Catalina's Avalon Bay."Twenty-six miles across the sea
Santa Catalina is waiting for me ..."
Words and music by the Four Preps
I think I've just about talked my college roommate, Phyllis, into going to Catalina Island with me for a couple of days. Phyllis grew up in Southern California and now lives with her lawyer husband in Santa Monica, not far from where we had our first apartment when I was a graduate student at UCLA. But she's never been to Catalina. Water journeys don't always agree with her.
I too grew up in California, though in the North, and have never been to Catalina. I've never had a motion sickness problem of any kind, though I suppose if I had ever flown with the Blue Angels ... it might have happened then. Reporters I know say that is the worst. G forces and upsidedownness usually lead to upchuckness. But I digress.
Phyllis read that if you take the ferry from San Pedro on your birthday, they let you go to Catalina for free. And so, with her birthday approaching--Phyllis being the thrifty sort--she might be willing to risk the mal de mer for the free trip.
Errol Flynn on his yatch the Zaca went often to Catalina. This signed photo belongs to a friend of mine.
Santa Catalina has a great history with Hollywood and Hollywood history is one of my hobbies. Errol Flynn, Humphrey Bogart, Douglas Fairbanks, John Barrymore and Ronald Coleman--all the swashbucklers--used to take their yachts out there for the weekends to get away from the stress of the Hollywood grind and the Hollywood social scene.
I think it also included a lot of adult beverage imbibing, with the effects then confined to the boat, precluding visits by police and photographers and other unpleasantness.
I think islands have a very special pull for those of us who grew up near the sea. There is something about islands that attracts eccentric residents who love living in a kind of isolation from civilization.
I once fell in love--maybe it wasn't love actually--with a guy who lived on an island off the coast of Vancouver Island--this was so very long ago, I think it is okay for me to talk about it now. He was very funny and attractive and smart, and I was young and foolish. But honestly, I think it was the island I fell in love with most of all. All kinds of interesting kooks lived there--herbalists, and massage therapists, communists, anarchists, writers and head shop owners and general reprobates of all kinds.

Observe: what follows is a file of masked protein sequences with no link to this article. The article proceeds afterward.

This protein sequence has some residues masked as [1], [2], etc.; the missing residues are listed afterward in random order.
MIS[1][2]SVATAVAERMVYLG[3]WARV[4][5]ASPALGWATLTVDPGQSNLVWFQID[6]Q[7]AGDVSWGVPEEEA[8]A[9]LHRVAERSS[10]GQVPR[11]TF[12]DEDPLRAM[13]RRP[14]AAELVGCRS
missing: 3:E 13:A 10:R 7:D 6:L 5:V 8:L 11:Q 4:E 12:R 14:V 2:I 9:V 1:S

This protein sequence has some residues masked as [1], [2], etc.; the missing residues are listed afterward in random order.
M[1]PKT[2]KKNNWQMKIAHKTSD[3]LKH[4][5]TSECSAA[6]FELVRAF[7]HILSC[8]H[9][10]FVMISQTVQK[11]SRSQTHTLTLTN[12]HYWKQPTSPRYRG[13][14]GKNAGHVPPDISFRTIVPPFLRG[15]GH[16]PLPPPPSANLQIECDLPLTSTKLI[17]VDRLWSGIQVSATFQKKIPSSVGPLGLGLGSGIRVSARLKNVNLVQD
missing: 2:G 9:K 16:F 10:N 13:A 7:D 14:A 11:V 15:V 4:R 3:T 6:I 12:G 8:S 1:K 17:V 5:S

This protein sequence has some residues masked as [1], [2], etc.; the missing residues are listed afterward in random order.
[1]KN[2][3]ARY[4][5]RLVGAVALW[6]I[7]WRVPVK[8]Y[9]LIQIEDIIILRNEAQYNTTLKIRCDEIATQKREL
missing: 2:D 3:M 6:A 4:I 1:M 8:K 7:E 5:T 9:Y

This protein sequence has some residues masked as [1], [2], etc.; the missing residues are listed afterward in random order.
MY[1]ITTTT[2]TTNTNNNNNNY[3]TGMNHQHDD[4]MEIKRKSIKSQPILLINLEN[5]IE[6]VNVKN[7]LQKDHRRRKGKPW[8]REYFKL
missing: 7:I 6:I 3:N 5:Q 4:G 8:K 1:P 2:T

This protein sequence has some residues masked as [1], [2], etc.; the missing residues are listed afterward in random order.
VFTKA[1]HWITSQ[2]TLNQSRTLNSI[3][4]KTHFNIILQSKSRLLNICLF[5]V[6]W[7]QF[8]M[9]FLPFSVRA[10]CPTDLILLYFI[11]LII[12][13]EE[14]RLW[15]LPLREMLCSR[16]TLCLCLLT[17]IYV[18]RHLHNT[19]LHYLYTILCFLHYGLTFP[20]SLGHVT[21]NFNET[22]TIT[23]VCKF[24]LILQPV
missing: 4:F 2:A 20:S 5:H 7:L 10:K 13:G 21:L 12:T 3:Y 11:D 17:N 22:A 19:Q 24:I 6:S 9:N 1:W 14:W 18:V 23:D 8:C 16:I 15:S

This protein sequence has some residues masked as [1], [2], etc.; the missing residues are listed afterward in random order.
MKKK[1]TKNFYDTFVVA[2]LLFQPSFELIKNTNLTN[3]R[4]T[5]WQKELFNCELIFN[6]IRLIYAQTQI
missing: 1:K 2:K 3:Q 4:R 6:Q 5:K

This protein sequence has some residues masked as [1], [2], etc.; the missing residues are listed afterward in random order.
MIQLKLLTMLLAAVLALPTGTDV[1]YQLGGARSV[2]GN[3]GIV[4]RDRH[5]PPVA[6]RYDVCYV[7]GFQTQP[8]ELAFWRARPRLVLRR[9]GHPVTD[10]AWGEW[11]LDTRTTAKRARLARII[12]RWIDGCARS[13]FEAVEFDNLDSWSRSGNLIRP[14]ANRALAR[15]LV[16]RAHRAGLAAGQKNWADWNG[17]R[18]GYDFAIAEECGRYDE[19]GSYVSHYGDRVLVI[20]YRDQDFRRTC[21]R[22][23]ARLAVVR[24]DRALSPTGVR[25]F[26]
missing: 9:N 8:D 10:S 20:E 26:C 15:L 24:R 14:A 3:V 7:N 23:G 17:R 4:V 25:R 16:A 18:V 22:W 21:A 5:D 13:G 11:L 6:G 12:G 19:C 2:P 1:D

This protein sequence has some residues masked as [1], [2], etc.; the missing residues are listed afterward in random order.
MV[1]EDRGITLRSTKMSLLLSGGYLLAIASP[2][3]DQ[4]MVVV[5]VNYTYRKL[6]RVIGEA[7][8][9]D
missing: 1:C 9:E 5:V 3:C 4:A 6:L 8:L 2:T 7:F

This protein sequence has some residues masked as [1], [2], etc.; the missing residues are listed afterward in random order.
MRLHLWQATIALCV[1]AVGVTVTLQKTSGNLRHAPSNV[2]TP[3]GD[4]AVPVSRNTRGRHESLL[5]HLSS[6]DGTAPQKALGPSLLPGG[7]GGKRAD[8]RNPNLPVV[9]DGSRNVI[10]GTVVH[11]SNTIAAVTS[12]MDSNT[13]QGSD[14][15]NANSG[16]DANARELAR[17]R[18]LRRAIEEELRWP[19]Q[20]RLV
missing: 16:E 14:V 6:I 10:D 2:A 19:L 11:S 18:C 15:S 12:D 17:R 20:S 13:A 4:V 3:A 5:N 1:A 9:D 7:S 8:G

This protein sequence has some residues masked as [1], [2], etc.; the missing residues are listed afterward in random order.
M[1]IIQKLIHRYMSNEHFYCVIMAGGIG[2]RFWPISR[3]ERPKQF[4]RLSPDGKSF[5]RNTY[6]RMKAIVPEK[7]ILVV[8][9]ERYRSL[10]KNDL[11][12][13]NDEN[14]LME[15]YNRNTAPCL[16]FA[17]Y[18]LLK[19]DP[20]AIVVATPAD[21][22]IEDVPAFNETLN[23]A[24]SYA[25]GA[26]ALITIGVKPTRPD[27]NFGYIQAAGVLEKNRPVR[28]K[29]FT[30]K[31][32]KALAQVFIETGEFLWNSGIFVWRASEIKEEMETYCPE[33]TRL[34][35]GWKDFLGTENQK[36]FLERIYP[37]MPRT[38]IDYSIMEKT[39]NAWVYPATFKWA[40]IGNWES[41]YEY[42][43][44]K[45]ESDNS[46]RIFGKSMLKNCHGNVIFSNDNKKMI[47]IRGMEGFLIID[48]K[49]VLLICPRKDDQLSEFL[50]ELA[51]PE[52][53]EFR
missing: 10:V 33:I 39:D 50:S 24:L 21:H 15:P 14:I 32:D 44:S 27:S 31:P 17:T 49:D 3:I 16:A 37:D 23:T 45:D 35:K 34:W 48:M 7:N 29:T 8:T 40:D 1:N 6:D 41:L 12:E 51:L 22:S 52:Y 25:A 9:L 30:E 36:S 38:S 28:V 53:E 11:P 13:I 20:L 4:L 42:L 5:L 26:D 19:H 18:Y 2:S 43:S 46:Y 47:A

Once the ferry stopped running in the evening or in bad weather, they were all there together--what with the so called normal people being stuck over on the mainland.
Of course, I later discovered this gorgeous, athletic, anarchist/communist/communal farmer made a little extra income by growing a recreational drug.
"You grow dope?"
"Well, just a little. I only sell it to my friends."
"You sell it?
"Uhya. It brings in an extra $10k a year and helps out when my apple crop is bad."
I was sorry to have to take the next ferry home, but we all have our limits. As for him, having had romances with all the herbalists, massage therapists, stewardesses, and waitresses on the island, the supply could no longer meet the demand and I heard he had obtained one of those brides from Korea you get out of a catalogue. Well, whatever.
Anyway, fast forward a lot of decades and now I'd like to see this other island--Catalina--for its rich history and environmental beauty. I mean, we could take dates except Phyllis husband would frown on her taking one, and I don't have one to take, being the lonely widow woman that I am--so the two of us, who often said when we were in college we would probably end up in rocking chairs sitting on the same front porch--plan to go exploring this interesting place.
What is it that made me want to go? Once I was walking to the United Airlines gate at San Francisco Airport and they had a museum exhibit, the way they do at that wonderful airport, and it had miles of glass cases filled with things from old Catalina--dishes from the old hotels, and souvenirs people used to bring home from visits there.
It has stuck in my mind ever since. So I guess it still is a sort of romance that pulls one to an island. When you are young it is one kind of romance. When you are not so young it can be the romance of history and environmental beauty and isolation. Seeing the stars from many miles off the coast of California. It all balances out in the end. Anyway, it almost does.
Robin's brief experience in island adventure. I believe that shadow is my friend, taking the picture, who in real life was a grower of exotic plants. I actually did catch that fish, though it must have been an accident.
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